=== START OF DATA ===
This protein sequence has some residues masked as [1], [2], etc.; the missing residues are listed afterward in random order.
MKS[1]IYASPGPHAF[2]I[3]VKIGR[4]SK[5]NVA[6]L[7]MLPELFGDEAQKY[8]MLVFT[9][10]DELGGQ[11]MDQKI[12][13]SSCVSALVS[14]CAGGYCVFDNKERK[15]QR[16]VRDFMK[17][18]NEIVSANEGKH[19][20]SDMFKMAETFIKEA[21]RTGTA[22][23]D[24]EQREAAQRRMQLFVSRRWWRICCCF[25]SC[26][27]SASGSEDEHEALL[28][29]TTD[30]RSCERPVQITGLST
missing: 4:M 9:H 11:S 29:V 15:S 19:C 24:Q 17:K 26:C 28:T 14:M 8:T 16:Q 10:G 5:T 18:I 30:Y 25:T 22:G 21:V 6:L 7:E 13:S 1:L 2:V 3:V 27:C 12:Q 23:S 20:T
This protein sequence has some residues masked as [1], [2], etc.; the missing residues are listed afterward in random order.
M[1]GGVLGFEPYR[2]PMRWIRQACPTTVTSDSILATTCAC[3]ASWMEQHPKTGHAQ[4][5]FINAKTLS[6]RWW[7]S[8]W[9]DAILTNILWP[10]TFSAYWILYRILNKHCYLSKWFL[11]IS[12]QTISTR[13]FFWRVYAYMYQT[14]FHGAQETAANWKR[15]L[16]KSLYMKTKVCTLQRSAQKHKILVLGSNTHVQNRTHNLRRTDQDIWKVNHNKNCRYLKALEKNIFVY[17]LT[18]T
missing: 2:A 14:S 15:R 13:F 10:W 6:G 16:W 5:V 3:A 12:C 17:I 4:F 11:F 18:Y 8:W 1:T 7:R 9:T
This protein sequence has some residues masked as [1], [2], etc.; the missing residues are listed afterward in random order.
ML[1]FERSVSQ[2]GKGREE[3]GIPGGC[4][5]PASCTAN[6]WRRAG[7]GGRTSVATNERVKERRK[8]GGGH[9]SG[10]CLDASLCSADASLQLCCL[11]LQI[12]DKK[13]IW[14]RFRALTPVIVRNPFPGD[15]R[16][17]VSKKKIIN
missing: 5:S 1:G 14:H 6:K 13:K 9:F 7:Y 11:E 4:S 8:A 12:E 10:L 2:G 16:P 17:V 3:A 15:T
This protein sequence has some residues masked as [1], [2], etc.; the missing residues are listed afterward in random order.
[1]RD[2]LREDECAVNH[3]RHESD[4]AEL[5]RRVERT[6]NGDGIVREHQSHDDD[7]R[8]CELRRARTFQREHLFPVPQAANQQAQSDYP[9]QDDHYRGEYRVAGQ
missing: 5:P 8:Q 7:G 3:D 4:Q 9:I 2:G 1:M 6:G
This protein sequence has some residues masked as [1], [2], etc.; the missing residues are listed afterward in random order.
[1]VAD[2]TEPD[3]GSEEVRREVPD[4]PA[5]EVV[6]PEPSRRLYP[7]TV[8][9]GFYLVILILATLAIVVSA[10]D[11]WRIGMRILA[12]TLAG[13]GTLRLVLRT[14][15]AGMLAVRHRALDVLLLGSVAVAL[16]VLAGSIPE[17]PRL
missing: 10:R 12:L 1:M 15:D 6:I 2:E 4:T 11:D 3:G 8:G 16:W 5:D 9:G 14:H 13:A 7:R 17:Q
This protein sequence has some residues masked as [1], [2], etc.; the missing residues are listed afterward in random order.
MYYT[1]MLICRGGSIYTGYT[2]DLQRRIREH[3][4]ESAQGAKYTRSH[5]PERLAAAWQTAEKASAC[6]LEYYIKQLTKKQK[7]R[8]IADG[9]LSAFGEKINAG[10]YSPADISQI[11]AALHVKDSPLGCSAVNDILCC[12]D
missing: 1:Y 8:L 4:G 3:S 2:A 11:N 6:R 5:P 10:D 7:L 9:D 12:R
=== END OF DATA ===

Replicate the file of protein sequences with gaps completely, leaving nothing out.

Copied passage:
This protein sequence has some residues masked as [1], [2], etc.; the missing residues are listed afterward in random order.
MKS[1]IYASPGPHAF[2]I[3]VKIGR[4]SK[5]NVA[6]L[7]MLPELFGDEAQKY[8]MLVFT[9][10]DELGGQ[11]MDQKI[12][13]SSCVSALVS[14]CAGGYCVFDNKERK[15]QR[16]VRDFMK[17][18]NEIVSANEGKH[19][20]SDMFKMAETFIKEA[21]RTGTA[22][23]D[24]EQREAAQRRMQLFVSRRWWRICCCF[25]SC[26][27]SASGSEDEHEALL[28][29]TTD[30]RSCERPVQITGLST
missing: 4:M 9:H 11:S 29:V 15:S 19:C 24:Q 17:K 26:C 28:T 14:M 8:T 16:Q 10:G 5:T 18:I 30:Y 25:T 22:G 21:V 6:L 7:E 13:S 1:L 2:V 3:V 27:C 12:Q 23:S 20:T
This protein sequence has some residues masked as [1], [2], etc.; the missing residues are listed afterward in random order.
M[1]GGVLGFEPYR[2]PMRWIRQACPTTVTSDSILATTCAC[3]ASWMEQHPKTGHAQ[4][5]FINAKTLS[6]RWW[7]S[8]W[9]DAILTNILWP[10]TFSAYWILYRILNKHCYLSKWFL[11]IS[12]QTISTR[13]FFWRVYAYMYQT[14]FHGAQETAANWKR[15]L[16]KSLYMKTKVCTLQRSAQKHKILVLGSNTHVQNRTHNLRRTDQDIWKVNHNKNCRYLKALEKNIFVY[17]LT[18]T
missing: 2:A 14:S 15:R 13:F 10:W 6:G 16:W 5:V 3:A 12:C 17:I 4:F 11:F 18:Y 8:W 1:T 7:R 9:T
This protein sequence has some residues masked as [1], [2], etc.; the missing residues are listed afterward in random order.
ML[1]FERSVSQ[2]GKGREE[3]GIPGGC[4][5]PASCTAN[6]WRRAG[7]GGRTSVATNERVKERRK[8]GGGH[9]SG[10]CLDASLCSADASLQLCCL[11]LQI[12]DKK[13]IW[14]RFRALTPVIVRNPFPGD[15]R[16][17]VSKKKIIN
missing: 5:S 1:G 14:H 6:K 13:K 9:F 7:Y 11:E 4:S 8:A 12:E 10:L 2:G 16:P 17:V 3:A 15:T
This protein sequence has some residues masked as [1], [2], etc.; the missing residues are listed afterward in random order.
[1]RD[2]LREDECAVNH[3]RHESD[4]AEL[5]RRVERT[6]NGDGIVREHQSHDDD[7]R[8]CELRRARTFQREHLFPVPQAANQQAQSDYP[9]QDDHYRGEYRVAGQ
missing: 5:P 8:Q 7:G 3:D 4:Q 9:I 2:G 1:M 6:G
This protein sequence has some residues masked as [1], [2], etc.; the missing residues are listed afterward in random order.
[1]VAD[2]TEPD[3]GSEEVRREVPD[4]PA[5]EVV[6]PEPSRRLYP[7]TV[8][9]GFYLVILILATLAIVVSA[10]D[11]WRIGMRILA[12]TLAG[13]GTLRLVLRT[14][15]AGMLAVRHRALDVLLLGSVAVAL[16]VLAGSIPE[17]PRL
missing: 10:R 12:L 1:M 15:D 6:I 2:E 4:T 11:D 3:G 8:G 16:W 5:D 9:G 14:H 13:A 7:R 17:Q
This protein sequence has some residues masked as [1], [2], etc.; the missing residues are listed afterward in random order.
MYYT[1]MLICRGGSIYTGYT[2]DLQRRIREH[3][4]ESAQGAKYTRSH[5]PERLAAAWQTAEKASAC[6]LEYYIKQLTKKQK[7]R[8]IADG[9]LSAFGEKINAG[10]YSPADISQI[11]AALHVKDSPLGCSAVNDILCC[12]D
missing: 1:Y 8:L 4:G 3:S 2:A 11:N 6:R 5:P 10:D 7:L 9:D 12:R